Back pain. The main causes, according to ACOG, are strain on the back muscles, weak abdominal muscles and pregnancy hormones that loosen and destabilize the ligaments and joints in the lower back and pelvis. The overall effect is often poor posture and weakened, sore or tight back muscles.

How to relieve it: According to Dr. Isaacs, most people can navigate back discomfort with simple solutions. ACOG recommends wearing shoes with arch support; being mindful of good body mechanics when bending or lifting (bending from your knees, for instance, rather than from your waist; and keeping your back in a neutral position when lifting items); using lumbar support when sitting; and sleeping on your side with a pillow between your legs.

You can also try a pregnancy belt to take some pressure off your lower back or ask your practitioner about core strengthening exercises. “I always remind women to stay active and exercise in pregnancy,” said Dr. Isaacs, who suggested trying prenatal yoga, massage or hydrotherapy (swimming or soaking in baths).

If you feel sharp, unbearable pain or severe aching, discuss it with your provider. “You always want to rule out [other dangerous possibilities] like a kidney infection or kidney stones,” said Dr. Ross.

Round ligament pain. Sharp jabs or achy cramps on either side of the lower abdomen are some of the most common pains during the second trimester, said Dr. Cynthia Gyamfi-Bannerman, M.D., an ob-gyn, maternal-fetal medicine specialist and co-director of the Preterm Birth Prevention Center at Columbia University Medical Center in New York City. They occur when the ligaments that support the growing uterus begin to stretch. The pain is usually intense and intermittent and often gets worse with sudden movements such as coughing or sneezing.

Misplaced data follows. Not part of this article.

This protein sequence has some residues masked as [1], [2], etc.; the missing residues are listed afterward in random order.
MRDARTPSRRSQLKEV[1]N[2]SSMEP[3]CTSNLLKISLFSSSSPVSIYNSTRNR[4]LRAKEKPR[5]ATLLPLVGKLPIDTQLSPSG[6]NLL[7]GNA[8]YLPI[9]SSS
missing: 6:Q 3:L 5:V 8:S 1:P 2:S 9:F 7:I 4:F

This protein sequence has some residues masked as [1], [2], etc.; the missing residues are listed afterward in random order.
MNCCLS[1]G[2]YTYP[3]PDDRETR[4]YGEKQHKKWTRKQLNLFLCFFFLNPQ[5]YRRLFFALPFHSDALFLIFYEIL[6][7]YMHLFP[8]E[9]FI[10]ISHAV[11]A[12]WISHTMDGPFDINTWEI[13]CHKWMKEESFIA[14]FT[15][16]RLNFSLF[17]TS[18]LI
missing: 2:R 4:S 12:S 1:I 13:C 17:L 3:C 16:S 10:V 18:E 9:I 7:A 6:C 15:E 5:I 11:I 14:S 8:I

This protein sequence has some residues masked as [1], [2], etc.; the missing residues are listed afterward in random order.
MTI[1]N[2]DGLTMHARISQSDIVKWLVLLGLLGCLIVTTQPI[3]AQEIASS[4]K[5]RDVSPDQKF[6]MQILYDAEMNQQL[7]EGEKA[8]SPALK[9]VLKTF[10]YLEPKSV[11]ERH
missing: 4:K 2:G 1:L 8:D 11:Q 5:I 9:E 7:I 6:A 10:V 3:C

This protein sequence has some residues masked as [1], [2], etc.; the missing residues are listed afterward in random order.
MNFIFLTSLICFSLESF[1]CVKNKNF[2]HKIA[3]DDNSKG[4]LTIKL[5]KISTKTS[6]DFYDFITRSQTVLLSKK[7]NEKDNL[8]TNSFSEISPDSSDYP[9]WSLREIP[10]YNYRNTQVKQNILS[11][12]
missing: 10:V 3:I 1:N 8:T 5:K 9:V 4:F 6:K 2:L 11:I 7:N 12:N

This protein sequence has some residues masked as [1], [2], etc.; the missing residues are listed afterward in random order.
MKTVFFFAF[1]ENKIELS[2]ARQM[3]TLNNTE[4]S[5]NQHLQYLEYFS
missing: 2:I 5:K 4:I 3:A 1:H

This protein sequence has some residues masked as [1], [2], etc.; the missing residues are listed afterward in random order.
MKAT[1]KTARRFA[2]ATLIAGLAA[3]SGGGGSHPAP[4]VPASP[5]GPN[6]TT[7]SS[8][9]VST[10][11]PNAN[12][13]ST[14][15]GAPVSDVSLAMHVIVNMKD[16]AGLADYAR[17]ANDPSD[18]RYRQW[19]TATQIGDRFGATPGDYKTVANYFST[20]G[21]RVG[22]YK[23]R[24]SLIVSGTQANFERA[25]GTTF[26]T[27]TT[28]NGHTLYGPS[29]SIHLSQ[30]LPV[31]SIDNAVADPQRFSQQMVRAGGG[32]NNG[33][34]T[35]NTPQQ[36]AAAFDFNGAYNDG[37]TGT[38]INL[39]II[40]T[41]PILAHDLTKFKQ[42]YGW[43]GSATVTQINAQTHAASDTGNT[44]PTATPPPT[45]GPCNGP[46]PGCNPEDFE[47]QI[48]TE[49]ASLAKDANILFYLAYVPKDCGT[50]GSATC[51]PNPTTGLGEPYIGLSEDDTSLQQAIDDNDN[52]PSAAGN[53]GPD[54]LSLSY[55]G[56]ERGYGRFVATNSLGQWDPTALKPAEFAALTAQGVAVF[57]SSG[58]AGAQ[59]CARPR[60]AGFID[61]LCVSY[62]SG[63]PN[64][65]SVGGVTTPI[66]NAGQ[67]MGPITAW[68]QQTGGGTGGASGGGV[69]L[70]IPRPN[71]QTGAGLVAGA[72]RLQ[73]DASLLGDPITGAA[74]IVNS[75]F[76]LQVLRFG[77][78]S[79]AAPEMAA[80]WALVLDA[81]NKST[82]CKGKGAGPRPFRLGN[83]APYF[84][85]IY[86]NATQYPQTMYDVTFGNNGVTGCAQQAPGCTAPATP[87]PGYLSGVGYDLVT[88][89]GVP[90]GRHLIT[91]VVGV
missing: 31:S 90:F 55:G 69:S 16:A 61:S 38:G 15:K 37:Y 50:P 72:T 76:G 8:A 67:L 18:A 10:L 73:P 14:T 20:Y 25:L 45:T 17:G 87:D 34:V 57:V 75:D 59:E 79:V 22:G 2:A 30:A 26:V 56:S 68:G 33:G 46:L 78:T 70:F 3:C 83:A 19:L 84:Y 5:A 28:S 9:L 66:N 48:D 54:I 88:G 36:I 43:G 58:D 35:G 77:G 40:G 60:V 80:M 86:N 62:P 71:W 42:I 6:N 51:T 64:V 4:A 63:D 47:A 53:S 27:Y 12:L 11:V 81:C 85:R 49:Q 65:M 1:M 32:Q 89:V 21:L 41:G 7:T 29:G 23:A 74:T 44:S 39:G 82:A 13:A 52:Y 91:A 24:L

How to relieve it. Though it’s a natural consequence of the growing uterus, round ligament pain can be jarring. “I’ve had some women who said it was severe enough that they thought they had appendicitis,” said Dr. Clark. If you’re feeling intense pain, especially if it’s accompanied by other symptoms such as fever or bleeding, call your practitioner, who will want to rule out dangerous conditions such as appendicitis or kidney infection. If it turns out that you’re dealing with round ligament pain, you may be able to lessen the discomfort by changing positions, applying a warm compress to the painful area or avoiding sudden movements that strain the abdomen.

You can read the full article HERE

MARIANNE RYAN PT, OCS is an award-winning author, physical therapist and board-certified orthopedic clinical specialist with more than 30 years’ experience treating prenatal and postpartum women. She is the owner and Clinical Director of Marianne Ryan Physical Therapy in New York City and the creator of the groundbreaking DIY “Baby Bod” program, which is the first of its kind to bridge the gap between medical care and fitness advice. As a leading women’s health expert (and a mom), Marianne is passionate about helping women reclaim their changed bodies, whether they are pregnant, recently took part in the joy of birth or are experiencing the “joy” of menopause. Watch her TEDX video, “What Your Momma Never Told You About Childbirth” at